Rhode Island Senate bill S2196 represents the next step forward in the “Shoot-Ourselves-In-The-Foot” style of Rhode Island politics. The bill – the ugly twin sister of H7832 on the House side – “creates a tax on sugary drinks for the purpose of reducing the demand for those beverages.”

Sponsored by RI Senate Democrats Donna Nesselbush, Elizabeth Crowley, Paul Jabour, and Joshua Miller – and Republican Thomas Paolino – an excise tax of one or two cents per ounce levied on beverages containing more than 5 grams of sugar will effectively shut down local small businesses that bottle and distribute soft drinks.

“This bill would place a tax of nearly $6 per case on my product,” said John Sgambato, president of Yacht Club Soda in North Providence. “And that is on the wholesale distribution side. Consumers will see an even higher price tag,” he said.

The bill cites a litany of random statistics and national figures as justification for exercising this government over-reach of authority, including the sponsors’ assertion that, “Taxes and subsidies on food can influence consumption and it is recommended that taxes should be implemented as part of a comprehensive strategy to prevent obesity.” Who recommends this action?

Mr. Sgambato noted that in other places where legislation like this has passed, companies saw a 30%+ drop in business. “That would close my doors,” he stated in frustration. Yacht Club Soda has operated its bottling plant on Mineral Spring Avenue for more than 100 years, since 1915.

Libertarian Party of Rhode Island Chairman Pat Ford said, “By what authority can the General Assembly exert such abusive over-reaching power and exercise economic violence to dissuade consumers from purchasing a legal product?” he asked.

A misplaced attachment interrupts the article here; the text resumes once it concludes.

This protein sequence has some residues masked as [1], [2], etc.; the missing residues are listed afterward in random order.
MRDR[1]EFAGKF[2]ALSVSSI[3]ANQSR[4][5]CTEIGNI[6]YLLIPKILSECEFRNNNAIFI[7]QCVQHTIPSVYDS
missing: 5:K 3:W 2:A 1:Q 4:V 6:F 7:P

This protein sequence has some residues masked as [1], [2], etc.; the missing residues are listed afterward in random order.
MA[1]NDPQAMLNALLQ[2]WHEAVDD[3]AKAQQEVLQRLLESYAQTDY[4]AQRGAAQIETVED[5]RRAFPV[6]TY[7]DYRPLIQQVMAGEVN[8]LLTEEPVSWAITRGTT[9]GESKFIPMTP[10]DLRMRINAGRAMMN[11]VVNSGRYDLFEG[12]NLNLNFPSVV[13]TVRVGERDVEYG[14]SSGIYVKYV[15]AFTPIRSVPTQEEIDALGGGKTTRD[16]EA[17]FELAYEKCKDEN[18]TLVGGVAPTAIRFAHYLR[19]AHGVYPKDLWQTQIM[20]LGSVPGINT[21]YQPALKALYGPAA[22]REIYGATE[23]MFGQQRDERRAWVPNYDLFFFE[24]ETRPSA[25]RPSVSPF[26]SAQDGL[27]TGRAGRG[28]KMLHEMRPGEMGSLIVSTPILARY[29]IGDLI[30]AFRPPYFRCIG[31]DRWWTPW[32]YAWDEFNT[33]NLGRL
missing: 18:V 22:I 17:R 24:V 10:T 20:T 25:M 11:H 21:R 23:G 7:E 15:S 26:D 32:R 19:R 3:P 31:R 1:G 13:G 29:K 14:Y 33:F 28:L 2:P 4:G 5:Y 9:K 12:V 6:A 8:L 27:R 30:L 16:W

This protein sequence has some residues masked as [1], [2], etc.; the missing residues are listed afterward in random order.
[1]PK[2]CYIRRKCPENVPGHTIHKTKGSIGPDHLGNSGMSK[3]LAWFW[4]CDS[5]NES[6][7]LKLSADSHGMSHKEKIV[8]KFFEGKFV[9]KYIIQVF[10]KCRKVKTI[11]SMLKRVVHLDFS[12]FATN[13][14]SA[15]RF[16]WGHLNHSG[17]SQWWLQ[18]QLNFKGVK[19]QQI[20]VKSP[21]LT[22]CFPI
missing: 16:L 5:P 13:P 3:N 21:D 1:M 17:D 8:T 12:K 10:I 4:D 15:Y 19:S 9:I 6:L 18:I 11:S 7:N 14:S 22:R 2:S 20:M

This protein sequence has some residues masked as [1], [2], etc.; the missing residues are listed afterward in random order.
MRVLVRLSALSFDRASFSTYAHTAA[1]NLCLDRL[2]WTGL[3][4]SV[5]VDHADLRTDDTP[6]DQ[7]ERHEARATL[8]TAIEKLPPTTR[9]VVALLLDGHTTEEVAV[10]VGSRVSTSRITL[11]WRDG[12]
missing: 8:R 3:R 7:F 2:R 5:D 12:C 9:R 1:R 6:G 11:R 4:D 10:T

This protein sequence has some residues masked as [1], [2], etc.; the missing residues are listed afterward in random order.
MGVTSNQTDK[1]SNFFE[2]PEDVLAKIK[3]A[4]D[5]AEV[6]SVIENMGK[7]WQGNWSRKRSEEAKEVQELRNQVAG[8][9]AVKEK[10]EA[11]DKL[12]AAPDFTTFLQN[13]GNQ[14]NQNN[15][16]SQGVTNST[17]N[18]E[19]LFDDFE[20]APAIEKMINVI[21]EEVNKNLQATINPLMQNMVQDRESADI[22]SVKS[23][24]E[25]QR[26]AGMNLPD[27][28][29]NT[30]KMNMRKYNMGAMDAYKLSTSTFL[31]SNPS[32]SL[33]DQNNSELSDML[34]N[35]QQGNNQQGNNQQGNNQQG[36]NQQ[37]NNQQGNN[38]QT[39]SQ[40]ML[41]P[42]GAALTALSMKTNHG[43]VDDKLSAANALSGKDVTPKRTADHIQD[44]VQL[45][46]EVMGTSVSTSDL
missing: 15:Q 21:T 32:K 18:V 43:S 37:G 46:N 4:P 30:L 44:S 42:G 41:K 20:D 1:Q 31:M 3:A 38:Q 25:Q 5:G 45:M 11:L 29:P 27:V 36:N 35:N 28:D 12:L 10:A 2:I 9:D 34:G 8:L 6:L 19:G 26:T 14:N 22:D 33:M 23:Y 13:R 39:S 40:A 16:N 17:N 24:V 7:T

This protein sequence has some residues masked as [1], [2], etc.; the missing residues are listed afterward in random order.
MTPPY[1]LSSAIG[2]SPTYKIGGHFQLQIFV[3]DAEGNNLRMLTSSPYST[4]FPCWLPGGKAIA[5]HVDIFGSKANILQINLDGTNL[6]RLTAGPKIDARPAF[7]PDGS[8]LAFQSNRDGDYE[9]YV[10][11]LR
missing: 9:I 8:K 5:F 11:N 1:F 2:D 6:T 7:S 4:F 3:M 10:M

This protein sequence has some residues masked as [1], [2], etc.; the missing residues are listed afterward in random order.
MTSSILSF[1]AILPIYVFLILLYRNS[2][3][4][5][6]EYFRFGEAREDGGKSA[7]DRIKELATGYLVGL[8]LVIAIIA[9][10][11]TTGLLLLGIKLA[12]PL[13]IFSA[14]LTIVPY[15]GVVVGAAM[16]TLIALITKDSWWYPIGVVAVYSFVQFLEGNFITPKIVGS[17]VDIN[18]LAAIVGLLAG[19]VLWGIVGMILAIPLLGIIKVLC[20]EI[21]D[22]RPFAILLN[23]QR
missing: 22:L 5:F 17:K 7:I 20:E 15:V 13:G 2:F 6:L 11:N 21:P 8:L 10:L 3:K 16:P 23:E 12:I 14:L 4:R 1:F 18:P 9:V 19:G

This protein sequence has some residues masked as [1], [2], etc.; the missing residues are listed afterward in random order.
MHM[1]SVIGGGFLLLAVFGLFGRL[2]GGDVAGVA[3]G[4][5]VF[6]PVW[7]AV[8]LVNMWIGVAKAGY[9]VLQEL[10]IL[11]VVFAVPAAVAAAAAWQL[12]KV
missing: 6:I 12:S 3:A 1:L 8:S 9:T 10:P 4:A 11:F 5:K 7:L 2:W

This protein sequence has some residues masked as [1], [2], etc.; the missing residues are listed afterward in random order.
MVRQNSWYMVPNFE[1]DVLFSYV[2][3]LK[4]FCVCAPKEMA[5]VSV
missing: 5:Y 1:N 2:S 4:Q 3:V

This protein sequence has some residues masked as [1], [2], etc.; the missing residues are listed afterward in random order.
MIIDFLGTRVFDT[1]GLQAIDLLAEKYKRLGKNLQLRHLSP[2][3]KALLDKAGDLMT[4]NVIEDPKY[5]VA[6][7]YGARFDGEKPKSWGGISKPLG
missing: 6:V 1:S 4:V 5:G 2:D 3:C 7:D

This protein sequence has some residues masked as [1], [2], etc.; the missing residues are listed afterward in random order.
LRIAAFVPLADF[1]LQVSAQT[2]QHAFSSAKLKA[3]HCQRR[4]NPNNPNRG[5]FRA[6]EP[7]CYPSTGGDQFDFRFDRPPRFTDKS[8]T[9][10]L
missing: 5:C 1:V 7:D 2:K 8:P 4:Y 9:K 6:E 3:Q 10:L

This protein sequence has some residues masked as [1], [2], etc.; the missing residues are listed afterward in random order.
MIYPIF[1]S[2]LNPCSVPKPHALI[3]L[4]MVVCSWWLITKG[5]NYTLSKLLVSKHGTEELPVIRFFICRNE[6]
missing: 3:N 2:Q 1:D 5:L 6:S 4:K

“Despite a government’s self-asserted taxing authority, government has no legitimate authority to insert itself as a social mother, substituting its judgment for that of free citizens,” Mr. Ford said. “This is a blatant money grab to generate revenue for the state, under the pretense of concern for the public, ‘for the children.’” Worse, Mr. Ford said, it is a frontal attack on private local businesses that have endured decades of incremental meddling by the government.

Yacht Club Soda is not the only small business to suffer at the hands of misguided legislators. Other small companies include Empire Bottling Works in Bristol, Granny Squibb’s Organic Iced Tea in Providence, and Bootblack Brand Cocktail and Soda Syrups. Even Munroe Dairy, serving Rhode Island since 1881, could see its business suffer.

Mr. Ford challenges the House and Senate to produce studies and statistics that prove heavily taxing beverages actually reduces overall calorie intake and improves health outcomes. “While consumption of taxed beverages may go down initially, statistics from studies conducted all over the world indicate there is no significant evidence that sugar taxes cut body mass index (BMI), or rates of obesity, diabetes or heart disease,” he said.

Some European studies – in countries that have had a longer track record than United States – show consumers just switch to other caloric products, or, after a period of decreased soda consumption, resume use, resigning themselves to higher prices.

In Rhode Island, however, if small beverage companies close because of this unaffordable increase in conducting business, consumers will switch to the large beverage conglomerates, which can better afford to absorb a drop in business. Mr. Ford noted this scenario illustrates more abuse of power, with government favoring large business against its smaller competitors, and crushing the small business.

“It’s awful for anyone in this business, big or small,” Mr. Sgambato concurred.

And in the wake of another failed social engineering experiment, Rhode Island will be left with yet another decimated industry – the result of misguided “good intentions.”

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